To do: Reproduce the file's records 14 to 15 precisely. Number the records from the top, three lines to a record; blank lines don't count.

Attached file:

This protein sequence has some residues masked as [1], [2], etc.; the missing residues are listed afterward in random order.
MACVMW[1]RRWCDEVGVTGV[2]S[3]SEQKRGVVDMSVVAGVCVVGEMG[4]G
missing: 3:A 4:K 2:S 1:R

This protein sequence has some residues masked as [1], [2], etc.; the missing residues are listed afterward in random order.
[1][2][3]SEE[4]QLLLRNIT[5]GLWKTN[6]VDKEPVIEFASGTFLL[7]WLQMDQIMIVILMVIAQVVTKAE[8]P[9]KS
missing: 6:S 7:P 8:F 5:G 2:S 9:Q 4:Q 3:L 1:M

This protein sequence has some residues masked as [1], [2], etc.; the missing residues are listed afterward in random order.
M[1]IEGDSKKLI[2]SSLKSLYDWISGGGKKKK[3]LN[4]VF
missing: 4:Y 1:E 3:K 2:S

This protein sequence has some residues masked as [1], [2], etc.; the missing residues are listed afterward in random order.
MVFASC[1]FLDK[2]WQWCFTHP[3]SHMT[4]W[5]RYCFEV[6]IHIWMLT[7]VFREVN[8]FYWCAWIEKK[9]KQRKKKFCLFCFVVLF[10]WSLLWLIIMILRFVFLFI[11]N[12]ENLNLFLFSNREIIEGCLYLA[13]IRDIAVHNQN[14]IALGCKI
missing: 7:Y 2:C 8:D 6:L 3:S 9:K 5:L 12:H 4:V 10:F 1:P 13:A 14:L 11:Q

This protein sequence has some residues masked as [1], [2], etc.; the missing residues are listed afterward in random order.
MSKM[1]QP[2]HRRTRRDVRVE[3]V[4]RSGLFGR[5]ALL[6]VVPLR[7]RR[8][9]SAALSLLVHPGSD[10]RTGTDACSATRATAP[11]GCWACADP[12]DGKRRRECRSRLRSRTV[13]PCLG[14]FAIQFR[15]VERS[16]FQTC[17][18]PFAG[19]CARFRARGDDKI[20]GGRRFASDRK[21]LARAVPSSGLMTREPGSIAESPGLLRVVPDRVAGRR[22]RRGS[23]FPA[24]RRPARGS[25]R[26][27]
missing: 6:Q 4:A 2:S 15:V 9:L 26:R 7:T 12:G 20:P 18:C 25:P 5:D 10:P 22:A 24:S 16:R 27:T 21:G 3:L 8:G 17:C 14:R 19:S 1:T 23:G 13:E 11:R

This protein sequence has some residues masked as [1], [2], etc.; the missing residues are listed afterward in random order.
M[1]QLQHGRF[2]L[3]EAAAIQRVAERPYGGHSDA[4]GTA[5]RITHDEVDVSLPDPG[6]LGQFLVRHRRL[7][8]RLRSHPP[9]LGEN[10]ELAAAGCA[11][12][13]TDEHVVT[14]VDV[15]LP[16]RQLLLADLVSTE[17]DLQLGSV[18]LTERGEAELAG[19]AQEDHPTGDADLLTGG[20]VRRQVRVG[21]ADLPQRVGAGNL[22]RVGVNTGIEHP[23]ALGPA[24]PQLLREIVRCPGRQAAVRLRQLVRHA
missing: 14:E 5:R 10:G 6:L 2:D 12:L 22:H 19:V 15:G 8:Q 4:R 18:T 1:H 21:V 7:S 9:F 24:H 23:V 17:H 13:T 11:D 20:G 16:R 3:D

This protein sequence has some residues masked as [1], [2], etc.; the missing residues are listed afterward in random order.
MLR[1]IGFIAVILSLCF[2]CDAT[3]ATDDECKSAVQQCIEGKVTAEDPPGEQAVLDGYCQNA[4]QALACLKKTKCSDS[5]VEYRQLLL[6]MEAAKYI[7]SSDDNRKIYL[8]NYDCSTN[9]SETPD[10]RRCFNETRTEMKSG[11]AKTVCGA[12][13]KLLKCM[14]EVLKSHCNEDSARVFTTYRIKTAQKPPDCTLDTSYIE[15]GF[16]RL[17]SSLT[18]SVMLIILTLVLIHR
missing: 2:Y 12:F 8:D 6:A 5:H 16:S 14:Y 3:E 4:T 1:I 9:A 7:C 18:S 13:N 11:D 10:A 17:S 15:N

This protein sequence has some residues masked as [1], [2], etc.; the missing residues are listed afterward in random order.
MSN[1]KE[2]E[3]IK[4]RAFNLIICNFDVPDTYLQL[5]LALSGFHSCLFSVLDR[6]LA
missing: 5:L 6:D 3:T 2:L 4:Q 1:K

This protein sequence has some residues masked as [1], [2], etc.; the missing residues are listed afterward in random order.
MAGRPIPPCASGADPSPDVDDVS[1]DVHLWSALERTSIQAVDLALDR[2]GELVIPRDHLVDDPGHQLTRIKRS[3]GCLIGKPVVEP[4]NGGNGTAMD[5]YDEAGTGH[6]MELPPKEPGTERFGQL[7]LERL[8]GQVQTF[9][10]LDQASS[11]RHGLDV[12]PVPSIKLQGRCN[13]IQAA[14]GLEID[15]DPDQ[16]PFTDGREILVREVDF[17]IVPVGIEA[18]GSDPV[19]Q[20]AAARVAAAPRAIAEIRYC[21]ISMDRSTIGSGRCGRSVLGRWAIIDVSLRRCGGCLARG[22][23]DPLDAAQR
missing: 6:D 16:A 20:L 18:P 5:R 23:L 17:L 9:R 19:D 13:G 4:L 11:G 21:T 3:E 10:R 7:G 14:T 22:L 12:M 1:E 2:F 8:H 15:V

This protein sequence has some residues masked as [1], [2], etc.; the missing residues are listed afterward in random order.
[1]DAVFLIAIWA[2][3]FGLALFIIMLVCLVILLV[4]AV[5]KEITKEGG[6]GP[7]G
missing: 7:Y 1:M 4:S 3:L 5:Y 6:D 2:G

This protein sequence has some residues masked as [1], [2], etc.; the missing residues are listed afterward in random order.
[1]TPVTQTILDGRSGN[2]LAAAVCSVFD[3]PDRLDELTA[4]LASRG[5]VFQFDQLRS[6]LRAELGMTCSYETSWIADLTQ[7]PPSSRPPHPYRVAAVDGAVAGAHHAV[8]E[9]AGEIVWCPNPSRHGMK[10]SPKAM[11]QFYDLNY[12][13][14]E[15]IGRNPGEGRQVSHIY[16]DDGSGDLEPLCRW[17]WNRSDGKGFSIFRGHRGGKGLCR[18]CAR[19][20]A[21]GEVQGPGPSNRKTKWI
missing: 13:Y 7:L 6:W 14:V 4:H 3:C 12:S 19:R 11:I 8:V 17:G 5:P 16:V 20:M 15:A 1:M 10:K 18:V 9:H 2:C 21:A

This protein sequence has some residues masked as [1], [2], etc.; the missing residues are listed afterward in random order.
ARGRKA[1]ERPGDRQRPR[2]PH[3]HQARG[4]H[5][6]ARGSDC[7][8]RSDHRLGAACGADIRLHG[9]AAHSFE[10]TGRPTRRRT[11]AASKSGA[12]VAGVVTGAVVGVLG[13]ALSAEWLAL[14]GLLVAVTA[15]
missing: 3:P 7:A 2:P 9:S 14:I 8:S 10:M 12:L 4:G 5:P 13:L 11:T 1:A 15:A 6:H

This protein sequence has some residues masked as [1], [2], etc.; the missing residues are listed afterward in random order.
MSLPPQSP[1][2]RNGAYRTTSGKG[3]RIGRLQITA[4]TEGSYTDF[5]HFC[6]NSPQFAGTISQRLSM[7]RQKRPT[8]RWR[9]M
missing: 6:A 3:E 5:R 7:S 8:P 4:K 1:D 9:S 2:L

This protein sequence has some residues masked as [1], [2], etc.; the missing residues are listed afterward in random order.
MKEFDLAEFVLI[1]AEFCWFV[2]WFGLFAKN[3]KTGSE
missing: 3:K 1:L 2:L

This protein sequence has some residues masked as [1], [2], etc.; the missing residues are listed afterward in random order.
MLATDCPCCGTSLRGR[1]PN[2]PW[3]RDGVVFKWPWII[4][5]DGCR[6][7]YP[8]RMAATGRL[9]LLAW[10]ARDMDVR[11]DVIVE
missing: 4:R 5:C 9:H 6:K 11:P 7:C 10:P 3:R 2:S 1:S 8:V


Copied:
This protein sequence has some residues masked as [1], [2], etc.; the missing residues are listed afterward in random order.
MKEFDLAEFVLI[1]AEFCWFV[2]WFGLFAKN[3]KTGSE
missing: 3:K 1:L 2:L

This protein sequence has some residues masked as [1], [2], etc.; the missing residues are listed afterward in random order.
MLATDCPCCGTSLRGR[1]PN[2]PW[3]RDGVVFKWPWII[4][5]DGCR[6][7]YP[8]RMAATGRL[9]LLAW[10]ARDMDVR[11]DVIVE
missing: 4:R 5:C 9:H 6:K 11:P 7:C 10:P 3:R 2:S 1:S 8:V